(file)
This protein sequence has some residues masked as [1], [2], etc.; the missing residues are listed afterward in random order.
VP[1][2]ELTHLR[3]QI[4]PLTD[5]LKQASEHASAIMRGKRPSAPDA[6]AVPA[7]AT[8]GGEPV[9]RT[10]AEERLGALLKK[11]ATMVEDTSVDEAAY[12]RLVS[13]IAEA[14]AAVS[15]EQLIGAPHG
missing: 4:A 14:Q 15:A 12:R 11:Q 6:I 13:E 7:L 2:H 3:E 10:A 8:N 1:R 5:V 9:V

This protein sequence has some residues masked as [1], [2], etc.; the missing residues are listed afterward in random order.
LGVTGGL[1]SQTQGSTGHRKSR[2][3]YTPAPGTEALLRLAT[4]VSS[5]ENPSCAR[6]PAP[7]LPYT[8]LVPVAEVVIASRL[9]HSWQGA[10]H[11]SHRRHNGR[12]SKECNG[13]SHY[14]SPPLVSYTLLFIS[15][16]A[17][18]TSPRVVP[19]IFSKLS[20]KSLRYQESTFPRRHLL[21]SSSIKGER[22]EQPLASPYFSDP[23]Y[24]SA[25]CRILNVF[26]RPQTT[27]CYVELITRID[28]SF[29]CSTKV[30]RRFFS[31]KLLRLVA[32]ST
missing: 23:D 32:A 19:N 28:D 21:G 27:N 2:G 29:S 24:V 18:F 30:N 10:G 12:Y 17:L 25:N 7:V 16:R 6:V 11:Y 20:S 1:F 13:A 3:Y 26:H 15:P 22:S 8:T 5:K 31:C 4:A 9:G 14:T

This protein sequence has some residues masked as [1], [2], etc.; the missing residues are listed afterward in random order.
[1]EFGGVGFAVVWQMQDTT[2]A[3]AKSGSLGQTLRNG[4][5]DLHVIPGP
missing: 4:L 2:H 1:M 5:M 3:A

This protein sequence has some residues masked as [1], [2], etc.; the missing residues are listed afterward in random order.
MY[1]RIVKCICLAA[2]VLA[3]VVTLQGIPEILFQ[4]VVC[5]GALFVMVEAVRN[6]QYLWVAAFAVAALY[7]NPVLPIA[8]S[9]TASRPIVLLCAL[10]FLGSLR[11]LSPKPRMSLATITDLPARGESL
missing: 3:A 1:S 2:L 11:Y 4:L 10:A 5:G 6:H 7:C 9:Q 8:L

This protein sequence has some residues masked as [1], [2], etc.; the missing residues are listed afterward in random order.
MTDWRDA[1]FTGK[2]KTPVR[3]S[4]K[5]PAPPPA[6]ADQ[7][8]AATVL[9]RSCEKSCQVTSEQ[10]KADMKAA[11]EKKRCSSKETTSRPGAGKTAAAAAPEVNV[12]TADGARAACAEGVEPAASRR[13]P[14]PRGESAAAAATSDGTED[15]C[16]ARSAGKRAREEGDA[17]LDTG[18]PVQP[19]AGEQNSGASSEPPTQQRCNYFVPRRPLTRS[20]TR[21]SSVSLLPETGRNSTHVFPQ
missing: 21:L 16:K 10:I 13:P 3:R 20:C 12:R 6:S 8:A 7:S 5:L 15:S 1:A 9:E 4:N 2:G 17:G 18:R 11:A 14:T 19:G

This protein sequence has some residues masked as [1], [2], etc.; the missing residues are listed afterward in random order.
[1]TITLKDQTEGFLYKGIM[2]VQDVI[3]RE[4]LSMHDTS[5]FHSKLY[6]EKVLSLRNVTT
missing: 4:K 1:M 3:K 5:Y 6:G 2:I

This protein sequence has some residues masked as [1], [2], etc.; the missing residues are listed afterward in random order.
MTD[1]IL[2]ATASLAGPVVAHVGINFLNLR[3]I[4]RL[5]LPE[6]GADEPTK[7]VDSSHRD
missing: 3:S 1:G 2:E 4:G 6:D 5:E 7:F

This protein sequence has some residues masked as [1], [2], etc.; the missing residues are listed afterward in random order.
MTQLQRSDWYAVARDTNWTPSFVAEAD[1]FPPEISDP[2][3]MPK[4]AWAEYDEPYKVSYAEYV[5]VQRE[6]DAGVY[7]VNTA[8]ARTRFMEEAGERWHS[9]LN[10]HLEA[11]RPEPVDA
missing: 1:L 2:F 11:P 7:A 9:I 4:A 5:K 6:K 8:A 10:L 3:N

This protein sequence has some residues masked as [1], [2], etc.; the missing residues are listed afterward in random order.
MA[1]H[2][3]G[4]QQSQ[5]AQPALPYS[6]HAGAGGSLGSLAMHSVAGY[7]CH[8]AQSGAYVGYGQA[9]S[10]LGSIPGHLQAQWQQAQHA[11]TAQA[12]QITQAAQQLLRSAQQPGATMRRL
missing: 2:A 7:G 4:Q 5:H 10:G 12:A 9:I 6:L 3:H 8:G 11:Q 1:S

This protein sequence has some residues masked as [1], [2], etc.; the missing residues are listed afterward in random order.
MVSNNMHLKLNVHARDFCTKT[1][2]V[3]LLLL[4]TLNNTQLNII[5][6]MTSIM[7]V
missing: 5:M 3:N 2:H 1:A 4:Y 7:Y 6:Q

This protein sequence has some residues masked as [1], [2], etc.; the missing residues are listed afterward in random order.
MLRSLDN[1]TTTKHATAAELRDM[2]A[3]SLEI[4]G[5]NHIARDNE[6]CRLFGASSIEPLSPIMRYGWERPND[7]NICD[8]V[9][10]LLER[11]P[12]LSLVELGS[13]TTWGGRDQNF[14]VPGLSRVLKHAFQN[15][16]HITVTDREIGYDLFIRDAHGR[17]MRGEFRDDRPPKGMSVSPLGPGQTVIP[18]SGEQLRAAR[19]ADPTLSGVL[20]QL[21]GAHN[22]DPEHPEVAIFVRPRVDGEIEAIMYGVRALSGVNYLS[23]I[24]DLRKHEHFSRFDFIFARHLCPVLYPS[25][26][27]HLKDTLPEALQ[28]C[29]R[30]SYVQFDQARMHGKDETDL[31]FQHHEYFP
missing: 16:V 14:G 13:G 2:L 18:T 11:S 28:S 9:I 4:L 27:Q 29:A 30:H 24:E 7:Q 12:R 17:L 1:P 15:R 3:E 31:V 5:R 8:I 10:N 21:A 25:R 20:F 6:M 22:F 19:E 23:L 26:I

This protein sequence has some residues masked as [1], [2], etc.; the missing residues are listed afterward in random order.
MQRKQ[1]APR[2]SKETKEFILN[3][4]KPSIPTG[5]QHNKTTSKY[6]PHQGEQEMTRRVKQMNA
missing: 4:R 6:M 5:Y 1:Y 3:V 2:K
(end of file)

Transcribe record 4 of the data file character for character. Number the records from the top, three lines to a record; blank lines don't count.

This protein sequence has some residues masked as [1], [2], etc.; the missing residues are listed afterward in random order.
MY[1]RIVKCICLAA[2]VLA[3]VVTLQGIPEILFQ[4]VVC[5]GALFVMVEAVRN[6]QYLWVAAFAVAALY[7]NPVLPIA[8]S[9]TASRPIVLLCAL[10]FLGSLR[11]LSPKPRMSLATITDLPARGESL
missing: 3:A 1:S 2:L 11:Y 4:L 10:A 5:G 6:H 7:C 9:Q 8:L